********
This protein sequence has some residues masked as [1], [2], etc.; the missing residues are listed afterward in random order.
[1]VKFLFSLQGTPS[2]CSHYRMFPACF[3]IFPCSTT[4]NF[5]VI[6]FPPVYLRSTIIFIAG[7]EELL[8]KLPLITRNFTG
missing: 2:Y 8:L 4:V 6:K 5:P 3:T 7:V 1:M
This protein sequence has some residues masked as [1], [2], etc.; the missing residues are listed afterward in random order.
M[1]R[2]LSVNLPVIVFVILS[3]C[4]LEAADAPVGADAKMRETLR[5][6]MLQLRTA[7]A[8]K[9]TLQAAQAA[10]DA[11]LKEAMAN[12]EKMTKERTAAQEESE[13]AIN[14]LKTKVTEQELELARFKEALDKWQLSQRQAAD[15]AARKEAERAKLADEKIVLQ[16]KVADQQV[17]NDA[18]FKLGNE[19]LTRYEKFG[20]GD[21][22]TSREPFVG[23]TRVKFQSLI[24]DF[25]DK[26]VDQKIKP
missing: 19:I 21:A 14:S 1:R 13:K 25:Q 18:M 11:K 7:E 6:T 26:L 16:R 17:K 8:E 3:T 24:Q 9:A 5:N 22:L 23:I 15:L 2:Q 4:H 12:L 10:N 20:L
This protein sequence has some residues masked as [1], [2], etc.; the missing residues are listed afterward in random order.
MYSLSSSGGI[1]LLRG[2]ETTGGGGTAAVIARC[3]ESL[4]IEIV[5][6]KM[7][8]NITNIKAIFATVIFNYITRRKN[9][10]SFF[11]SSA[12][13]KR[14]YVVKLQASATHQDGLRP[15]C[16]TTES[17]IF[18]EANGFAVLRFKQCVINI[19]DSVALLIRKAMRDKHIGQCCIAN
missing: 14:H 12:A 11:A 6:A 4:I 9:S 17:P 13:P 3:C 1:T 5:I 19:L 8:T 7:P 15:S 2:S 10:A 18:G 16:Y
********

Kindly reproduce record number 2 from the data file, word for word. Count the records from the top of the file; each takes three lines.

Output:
This protein sequence has some residues masked as [1], [2], etc.; the missing residues are listed afterward in random order.
M[1]R[2]LSVNLPVIVFVILS[3]C[4]LEAADAPVGADAKMRETLR[5][6]MLQLRTA[7]A[8]K[9]TLQAAQAA[10]DA[11]LKEAMAN[12]EKMTKERTAAQEESE[13]AIN[14]LKTKVTEQELELARFKEALDKWQLSQRQAAD[15]AARKEAERAKLADEKIVLQ[16]KVADQQV[17]NDA[18]FKLGNE[19]LTRYEKFG[20]GD[21][22]TSREPFVG[23]TRVKFQSLI[24]DF[25]DK[26]VDQKIKP
missing: 19:I 21:A 14:S 1:R 13:K 25:Q 18:M 11:K 7:E 6:T 26:L 16:R 17:K 8:E 3:T 24:Q 9:A 5:N 22:L 23:I 15:L 2:Q 4:H 12:L 10:N 20:L